There are definitely days I don’t want to talk about it, though. There are days when I don’t WANT that to be my identity and days where I wish I could stop monitoring what I touch and what I eat. So, I definitely get you not wanting to talk about it. It’s harder than a lot of people realize.

    • I totally get you on not wanting to be that “different person” who can’t touch/eat/use stuff! But that’s a great positive point that you can educate people! Even for me who “thought” I knew a lot of the stuff already about harmful chemicals, your blog has been really educational and informative about all the nasties hiding in our environment and personal care products!

  4. Louise says:

    I have had the same conversation so many times! I can totally relate. The one where the acquaintance (with great skin, feigning eczema) tries to advise on the cure. Someone actually bought me a tub of cream the other day. I smiled sweetly and took it and then threw it on the pile with the others!

    Anyway, you could just floor her by saying “actually, this isn’t conventional eczema. It is a condition called TSW and you treat it differently to normal eczema.”

    • Haha, I’m sure just like me, you have a huge pile of useless creams! Probably every chronic eczema sufferer does! Recently I went through and was able to donate a lot of unused stuff to charity and get it off my hands, thankfully. Your response is a great response, I’m going to use that next time someone brings it up. Or my other thought was to say, “I have an iatrogenic disease, my body was poisoned by topical steroids and now I’m recovering”…. let them think about THAT one and consider themselves lucky they don’t have to go through it!!

  5. As you continue through tsw you will figure out how to talk about it. At first I was private about it but after I went public on Facebook with my blog, tons of people came out who were using TS or prednisone. I feel like I have saved so many people from tsw that I think it’s worth it. Plus it’s the elephant in the room. At first I didn’t look too sick and tried to cover up all my symptoms. Once is got a certain point, I looked sick and it didn’t matter. I feel like I have to explain it because the assumption is I have cancer and I don’t want my friends and neighbors to think I might die. These days, I’m just telling people “I’m sick but it’s not terminal. Ill be ok in a few months”. If they want to talk about it I have no problem discussing it. After 5 1/2 months of explaining it to people, I have figured out the fastest and easiest way to explain it.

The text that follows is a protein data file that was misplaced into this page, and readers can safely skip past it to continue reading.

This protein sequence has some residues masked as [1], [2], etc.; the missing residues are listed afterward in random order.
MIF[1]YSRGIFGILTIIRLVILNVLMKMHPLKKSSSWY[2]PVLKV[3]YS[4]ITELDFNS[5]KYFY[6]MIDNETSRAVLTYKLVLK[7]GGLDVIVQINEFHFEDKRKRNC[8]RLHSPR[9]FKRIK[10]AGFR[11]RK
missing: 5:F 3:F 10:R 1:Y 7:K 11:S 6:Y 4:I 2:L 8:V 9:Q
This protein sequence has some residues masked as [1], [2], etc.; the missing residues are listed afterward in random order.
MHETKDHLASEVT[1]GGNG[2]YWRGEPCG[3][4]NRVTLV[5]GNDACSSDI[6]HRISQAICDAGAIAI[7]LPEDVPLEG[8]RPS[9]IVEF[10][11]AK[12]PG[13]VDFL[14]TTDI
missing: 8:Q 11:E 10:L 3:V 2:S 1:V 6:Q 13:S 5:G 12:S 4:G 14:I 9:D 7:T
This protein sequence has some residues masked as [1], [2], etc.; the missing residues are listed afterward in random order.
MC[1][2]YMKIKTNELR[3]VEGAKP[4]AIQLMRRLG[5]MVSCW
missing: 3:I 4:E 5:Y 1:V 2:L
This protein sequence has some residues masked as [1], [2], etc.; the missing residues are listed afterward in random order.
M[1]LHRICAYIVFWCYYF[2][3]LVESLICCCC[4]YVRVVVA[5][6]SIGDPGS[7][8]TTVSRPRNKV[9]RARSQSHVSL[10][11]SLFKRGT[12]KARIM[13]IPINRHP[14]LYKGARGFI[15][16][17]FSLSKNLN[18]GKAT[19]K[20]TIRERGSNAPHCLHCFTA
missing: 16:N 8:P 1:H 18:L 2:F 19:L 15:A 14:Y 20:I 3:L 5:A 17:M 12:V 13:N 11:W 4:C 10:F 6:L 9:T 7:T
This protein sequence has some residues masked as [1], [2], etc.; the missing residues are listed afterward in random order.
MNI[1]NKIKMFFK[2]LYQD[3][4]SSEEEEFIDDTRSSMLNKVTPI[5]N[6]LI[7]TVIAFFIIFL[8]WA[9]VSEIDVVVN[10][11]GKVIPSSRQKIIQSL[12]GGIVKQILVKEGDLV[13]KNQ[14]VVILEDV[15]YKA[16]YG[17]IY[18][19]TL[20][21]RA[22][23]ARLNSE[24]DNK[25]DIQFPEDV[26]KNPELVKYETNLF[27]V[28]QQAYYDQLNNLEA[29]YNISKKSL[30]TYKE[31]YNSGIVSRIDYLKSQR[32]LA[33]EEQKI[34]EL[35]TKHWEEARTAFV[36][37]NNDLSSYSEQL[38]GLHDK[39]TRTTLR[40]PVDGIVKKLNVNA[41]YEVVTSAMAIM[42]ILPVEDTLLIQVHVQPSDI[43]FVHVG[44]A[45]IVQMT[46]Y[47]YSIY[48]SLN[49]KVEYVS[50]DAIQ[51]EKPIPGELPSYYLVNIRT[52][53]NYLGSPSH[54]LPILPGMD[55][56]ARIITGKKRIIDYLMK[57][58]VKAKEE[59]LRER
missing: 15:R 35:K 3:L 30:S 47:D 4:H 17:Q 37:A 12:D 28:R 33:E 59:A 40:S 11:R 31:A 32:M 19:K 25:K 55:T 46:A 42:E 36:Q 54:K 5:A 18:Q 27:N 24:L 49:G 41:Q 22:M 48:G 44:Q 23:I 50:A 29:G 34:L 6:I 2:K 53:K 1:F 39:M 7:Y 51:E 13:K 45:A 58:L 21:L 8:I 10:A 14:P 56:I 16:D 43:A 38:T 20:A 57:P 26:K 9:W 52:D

• You make some great points, Leslie. It’s a lot more freeing just to get things out there and calmly explain to people, versus having to hide and worry that people are noticing. All of the viewpoints on this post have equipped me with knowing how to better respond the next time someone says anything!

  6. Courtney says:

    Oh my word I think we might share a coworker hahaha. I have one who has PORCELAIN skin but she has one tiny tiny bump on her pointer finger and constantly tries to get sympathy for it. She whines about how bad her “eczema” is. It makes me want to tie her down and bleed, ooze, and flake all over her to show her what eczema is haha.

    That’s a really good point you made about not telling people because then that’s all they notice. Sometimes people I’ve told will come up and say “let me see your face how is it today?” Really?? Not necessary.